I have written some small HTTP services myself and the clients that consumed them. There's a question on CodeReview in the hot questions about a wrapper for some RESTful API which made me wonder, should one ever write such wrappers "by hand"?
My workflow was usually:
- Write server side code
- Test it or, to be honest, try it
- Write wrappers on the client side to use the service
I heard about languages that describe services (WSDL) and that they allow the automated generation of such wrappers. That makes sense: if the service changes, so do the wrappers.
I never used such service descriptions for the services I wrote. However, I noticed the duplicated effort of writing code both on server and client to a common "interface". There's also a lot of boilerplate code involved, like making requests, serializing/deserializing data into JSON, XML or whatever format is used. It would be nice to derive the wrapper code automatically.
It is mentioned that the description languages are meant to be written automatically themselves, derived from some service code already written.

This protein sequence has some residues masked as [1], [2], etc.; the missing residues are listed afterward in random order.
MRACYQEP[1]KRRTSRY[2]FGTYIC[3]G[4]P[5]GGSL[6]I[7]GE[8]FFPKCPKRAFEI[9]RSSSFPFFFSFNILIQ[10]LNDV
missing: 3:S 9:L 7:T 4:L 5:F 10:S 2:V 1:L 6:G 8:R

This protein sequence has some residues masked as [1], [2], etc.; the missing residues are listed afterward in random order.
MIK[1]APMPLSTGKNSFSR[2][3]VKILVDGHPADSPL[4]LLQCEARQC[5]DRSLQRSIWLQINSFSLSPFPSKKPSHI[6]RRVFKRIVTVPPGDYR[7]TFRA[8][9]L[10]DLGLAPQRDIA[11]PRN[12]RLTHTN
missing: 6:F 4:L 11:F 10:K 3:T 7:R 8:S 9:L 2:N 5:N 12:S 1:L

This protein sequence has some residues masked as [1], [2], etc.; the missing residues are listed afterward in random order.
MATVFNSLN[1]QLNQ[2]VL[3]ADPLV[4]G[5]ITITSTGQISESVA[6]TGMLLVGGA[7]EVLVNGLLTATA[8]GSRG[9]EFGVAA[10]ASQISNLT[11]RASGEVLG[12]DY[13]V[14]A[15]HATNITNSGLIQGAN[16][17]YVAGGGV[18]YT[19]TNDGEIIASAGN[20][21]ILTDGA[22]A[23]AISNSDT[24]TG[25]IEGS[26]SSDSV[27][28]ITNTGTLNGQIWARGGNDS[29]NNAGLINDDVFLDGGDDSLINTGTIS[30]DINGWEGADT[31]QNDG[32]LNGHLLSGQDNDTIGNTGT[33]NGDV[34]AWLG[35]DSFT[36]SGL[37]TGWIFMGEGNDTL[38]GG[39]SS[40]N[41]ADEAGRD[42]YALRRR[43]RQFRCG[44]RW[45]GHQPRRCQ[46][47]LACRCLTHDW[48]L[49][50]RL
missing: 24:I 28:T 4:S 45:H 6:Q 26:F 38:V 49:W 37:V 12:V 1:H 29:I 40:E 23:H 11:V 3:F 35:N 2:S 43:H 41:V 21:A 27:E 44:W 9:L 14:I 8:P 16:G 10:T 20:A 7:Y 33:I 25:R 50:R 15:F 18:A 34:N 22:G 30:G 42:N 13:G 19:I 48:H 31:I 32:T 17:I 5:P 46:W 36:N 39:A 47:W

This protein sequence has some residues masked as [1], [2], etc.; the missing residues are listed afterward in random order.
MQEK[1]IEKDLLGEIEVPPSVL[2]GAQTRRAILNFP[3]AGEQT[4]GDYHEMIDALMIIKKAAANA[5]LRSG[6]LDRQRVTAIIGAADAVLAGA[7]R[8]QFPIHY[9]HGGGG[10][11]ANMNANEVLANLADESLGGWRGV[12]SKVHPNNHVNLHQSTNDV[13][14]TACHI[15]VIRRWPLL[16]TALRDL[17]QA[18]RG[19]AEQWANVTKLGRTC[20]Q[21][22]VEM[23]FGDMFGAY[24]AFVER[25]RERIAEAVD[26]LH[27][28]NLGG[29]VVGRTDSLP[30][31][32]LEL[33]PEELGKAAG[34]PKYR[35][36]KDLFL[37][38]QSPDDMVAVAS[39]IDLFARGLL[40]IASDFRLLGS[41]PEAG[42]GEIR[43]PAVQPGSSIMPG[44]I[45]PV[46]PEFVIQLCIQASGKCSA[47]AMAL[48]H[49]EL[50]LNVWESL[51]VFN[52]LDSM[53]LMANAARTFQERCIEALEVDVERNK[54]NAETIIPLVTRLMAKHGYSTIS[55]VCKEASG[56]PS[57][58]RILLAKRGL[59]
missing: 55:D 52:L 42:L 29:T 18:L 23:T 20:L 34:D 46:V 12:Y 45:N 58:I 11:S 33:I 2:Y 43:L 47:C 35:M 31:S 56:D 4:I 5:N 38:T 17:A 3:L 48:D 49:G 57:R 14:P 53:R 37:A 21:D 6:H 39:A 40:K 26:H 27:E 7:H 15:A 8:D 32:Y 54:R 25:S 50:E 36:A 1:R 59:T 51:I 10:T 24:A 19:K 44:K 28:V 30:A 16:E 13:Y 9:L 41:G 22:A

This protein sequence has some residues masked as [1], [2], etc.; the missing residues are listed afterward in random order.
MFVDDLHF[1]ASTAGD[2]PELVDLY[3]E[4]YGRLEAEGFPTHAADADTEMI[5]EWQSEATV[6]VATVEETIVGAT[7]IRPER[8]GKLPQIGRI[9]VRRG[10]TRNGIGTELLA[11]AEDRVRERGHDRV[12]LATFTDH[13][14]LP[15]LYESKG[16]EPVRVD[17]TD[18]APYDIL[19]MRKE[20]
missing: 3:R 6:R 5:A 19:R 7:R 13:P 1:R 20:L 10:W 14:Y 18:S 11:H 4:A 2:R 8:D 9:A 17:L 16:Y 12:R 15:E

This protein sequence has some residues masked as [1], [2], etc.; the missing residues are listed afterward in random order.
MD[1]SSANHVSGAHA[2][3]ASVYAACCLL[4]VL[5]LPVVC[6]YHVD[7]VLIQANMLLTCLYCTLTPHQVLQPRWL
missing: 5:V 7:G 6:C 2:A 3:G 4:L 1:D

Why is that? Why would I not start the process by writing a description of the service, so that I could then create wrappers for it on both the server and the client side automatically? Or at least create the classes/method stubs with already (de-)/serialized parameters, etc. Why is it necessary to write code, to derive a description from it to derive code from that. Or is my understanding of service descriptions just wrong? I'd like to improve my code by using service descriptions.
When I start a next project that does not have to apply to any existing code, isn't it the best idea to create the description first, to have some abstract definition of the whole thing and derive everything else from it?